Stanford researchers surprised to find how neural circuits identify information needed for decisionsNovember 6, 2013 3:31 pm | by EurekAlert! | Comments
While eating lunch you notice an insect buzzing around your plate. Its color and motion could both influence how you respond. If the insect was yellow and black you might decide it was a bee and move away. Conversely, you might simply be annoyed at the buzzing motion and shoo the insect away.
The handheld mortar has long been a staple for the U.S. Marine Corps, and yesterday the weapon got a major boost as combat instructors at Marine Corps Base Quantico successfully conducted a live-fire demonstration of a new mortar sight, sponsored by the Office of Naval Research (ONR).
World carbon dioxide pollution levels in the atmosphere are accelerating and reached a record high in 2012, the U.N. weather agency said Wednesday. The heat-trapping gas, pumped into the air by cars and smokestacks, was measured at 393.1 parts per million last year, up 2.2 ppm from the previous year....
Concussions in college and professional football are under the microscope more than ever these days, but they don't seem to be slowing down in frequency. Nearly every game produces an incident where a player suffers "concussion-like symptoms." According to the CDC, more than 1.6 million sports-related concussions happen annually....
A project by Griffith University's Smart Water Research Facility has discovered that using 'smart' water meters to identify leaks in and around the home can result in significant savings. Project Leader, Associate Professor Rodney Stewart, said the benefits are more than just household savings. There are also wider environmental and economic issues at stake.
The researchers, from the University of Sheffield's Faculty of Engineering, have shown that mixing plutonium-contaminated waste with blast furnace slag and turning it into glass reduces its volume by 85-95 per cent. It also effectively locks in the radioactive plutonium, creating a stable end product.
How much in energy and cost savings would your state realize if it updated its commercial building energy codes? You can find out in a new on-line publication* from the National Institute of Standards and Technology (NIST). The state-by-state reports were the product of a new building energy efficiency analysis tool developed by NIST.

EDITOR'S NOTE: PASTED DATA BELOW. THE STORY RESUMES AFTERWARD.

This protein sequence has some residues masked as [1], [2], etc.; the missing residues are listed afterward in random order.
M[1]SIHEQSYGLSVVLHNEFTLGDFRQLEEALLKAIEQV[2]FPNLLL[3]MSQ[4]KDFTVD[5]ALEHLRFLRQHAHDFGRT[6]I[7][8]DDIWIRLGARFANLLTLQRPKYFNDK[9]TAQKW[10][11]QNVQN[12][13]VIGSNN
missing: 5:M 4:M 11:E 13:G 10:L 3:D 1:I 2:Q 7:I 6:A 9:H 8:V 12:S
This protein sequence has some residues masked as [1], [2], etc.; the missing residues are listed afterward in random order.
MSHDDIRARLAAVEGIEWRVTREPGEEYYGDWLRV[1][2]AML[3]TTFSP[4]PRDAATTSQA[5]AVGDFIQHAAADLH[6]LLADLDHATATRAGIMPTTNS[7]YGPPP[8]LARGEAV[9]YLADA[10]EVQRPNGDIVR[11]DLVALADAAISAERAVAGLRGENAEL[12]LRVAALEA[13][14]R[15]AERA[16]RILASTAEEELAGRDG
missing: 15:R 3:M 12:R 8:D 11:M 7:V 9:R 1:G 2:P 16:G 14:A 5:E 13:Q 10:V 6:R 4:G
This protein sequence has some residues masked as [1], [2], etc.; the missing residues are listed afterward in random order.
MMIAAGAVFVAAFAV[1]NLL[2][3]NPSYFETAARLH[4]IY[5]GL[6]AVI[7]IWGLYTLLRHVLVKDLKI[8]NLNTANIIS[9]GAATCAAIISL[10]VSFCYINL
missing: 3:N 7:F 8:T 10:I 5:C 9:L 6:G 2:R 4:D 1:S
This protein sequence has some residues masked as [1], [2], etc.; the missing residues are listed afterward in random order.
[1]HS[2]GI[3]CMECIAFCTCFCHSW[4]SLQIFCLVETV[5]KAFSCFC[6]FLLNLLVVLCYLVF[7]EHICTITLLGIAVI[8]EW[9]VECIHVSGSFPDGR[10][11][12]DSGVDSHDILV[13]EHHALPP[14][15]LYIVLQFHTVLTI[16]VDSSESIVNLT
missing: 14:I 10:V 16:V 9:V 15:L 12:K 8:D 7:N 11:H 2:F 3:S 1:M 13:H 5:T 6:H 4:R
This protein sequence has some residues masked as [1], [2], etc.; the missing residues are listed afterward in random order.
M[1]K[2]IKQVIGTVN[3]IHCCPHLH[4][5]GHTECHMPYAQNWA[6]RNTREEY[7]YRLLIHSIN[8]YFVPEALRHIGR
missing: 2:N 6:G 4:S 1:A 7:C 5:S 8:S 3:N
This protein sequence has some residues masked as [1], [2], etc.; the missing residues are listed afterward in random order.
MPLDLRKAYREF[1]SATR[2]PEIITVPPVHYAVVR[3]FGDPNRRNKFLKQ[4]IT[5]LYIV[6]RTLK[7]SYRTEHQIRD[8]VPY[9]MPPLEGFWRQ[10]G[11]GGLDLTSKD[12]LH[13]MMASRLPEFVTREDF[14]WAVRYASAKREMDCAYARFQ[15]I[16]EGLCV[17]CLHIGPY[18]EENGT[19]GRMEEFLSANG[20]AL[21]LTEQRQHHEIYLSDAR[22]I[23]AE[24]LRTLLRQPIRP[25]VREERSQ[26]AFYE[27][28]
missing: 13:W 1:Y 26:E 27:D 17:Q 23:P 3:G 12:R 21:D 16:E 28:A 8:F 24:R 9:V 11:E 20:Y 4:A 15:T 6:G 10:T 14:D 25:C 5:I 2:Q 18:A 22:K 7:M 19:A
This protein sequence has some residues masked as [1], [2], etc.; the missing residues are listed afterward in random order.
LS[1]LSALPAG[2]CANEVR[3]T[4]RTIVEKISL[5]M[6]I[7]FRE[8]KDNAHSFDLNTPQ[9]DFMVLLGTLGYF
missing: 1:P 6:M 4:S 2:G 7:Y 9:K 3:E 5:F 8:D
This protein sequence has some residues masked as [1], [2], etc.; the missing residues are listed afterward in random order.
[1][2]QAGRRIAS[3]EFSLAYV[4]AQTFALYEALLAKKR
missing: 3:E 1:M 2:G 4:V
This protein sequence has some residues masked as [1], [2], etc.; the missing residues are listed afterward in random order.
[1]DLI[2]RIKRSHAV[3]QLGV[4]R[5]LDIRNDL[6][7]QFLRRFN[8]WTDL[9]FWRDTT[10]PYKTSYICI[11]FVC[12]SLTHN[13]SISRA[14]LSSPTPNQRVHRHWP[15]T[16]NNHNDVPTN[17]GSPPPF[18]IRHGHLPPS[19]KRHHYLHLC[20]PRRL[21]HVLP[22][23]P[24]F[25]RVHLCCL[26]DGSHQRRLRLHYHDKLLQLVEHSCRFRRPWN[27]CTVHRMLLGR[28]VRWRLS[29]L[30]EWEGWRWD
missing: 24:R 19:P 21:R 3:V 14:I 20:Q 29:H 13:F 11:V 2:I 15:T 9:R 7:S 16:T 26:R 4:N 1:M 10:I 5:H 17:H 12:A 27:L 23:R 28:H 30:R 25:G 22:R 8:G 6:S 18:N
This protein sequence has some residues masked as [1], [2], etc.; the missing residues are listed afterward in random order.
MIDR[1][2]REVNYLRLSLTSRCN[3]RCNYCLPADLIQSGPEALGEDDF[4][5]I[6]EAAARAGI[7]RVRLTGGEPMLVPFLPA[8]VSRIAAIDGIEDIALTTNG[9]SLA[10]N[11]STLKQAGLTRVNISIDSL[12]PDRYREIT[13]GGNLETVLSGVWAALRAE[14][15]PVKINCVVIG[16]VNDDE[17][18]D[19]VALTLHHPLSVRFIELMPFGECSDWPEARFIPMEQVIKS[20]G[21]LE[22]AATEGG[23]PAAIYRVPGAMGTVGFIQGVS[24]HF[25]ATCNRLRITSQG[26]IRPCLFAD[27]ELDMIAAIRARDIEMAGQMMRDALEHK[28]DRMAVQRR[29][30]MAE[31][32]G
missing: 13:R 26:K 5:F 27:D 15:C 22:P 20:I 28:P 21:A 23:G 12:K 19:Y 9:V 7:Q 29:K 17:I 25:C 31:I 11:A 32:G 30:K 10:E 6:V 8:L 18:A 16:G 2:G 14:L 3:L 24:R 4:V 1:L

A theoretical, three-dimensional (3D) form of carbon that is metallic under ambient temperature and pressure has been discovered by an international research team. The findings, which may significantly advance carbon science, are published online this week in the Early Edition of the Proceedings of the National Academy of Sciences.
Perfect faults: A self-correcting crystal may unleash the next generation of advanced communicationsNovember 6, 2013 12:43 pm | by EurekAlert! | Comments
Researchers from the National Institute of Standards and Technology (NIST) have joined with an international team to engineer and measure a potentially important new class of nanostructured materials for microwave and advanced communication devices.
Obama administration officials are facing mounting questions about whether they cut corners on security testing while rushing to meet a self-imposed deadline to launch online health insurance markets. Documents show that the part of HealthCare.gov that consumers interact with directly received only a temporary six-month security certification...
Governments and businesses spend $1 trillion a year for global cybersecurity, but unlike wartime casualties or oil spills, there's no clear idea what the total losses are because few will admit they've been compromised. Cybersecurity leaders from more than 40 countries are gathering at Stanford University this week...
A new research program directed by David Olinger, PhD, associate professor of mechanical engineering at Worcester Polytechnic Institute (WPI), has received a three-year, $300,000 grant from the National Science Foundation (NSF) to explore ways to harness ocean currents and tidal flows....
Energy consumption continues to grow. The costs of generation and transmission of energy must come down for the increased consumption to be sustainable. Energy must be generated without depleting resources, without causing pollution, and without incurring waste.
University of Texas at San Antonio Chemistry Professor Carlos Garcia, UTSA Physics Professor Arturo Ayon and HJ Science & Technology Inc. of Santa Clara, Calif. have been awarded more than $300,000 in NASA funding to build the fourth prototype of a "lab-on-a-robot" (LOAR).
NASA's Kepler spacecraft, now crippled and its four-year mission at an end, nevertheless provided enough data to complete its mission objective: to determine how many of the 100 billion stars in our galaxy have potentially habitable planets.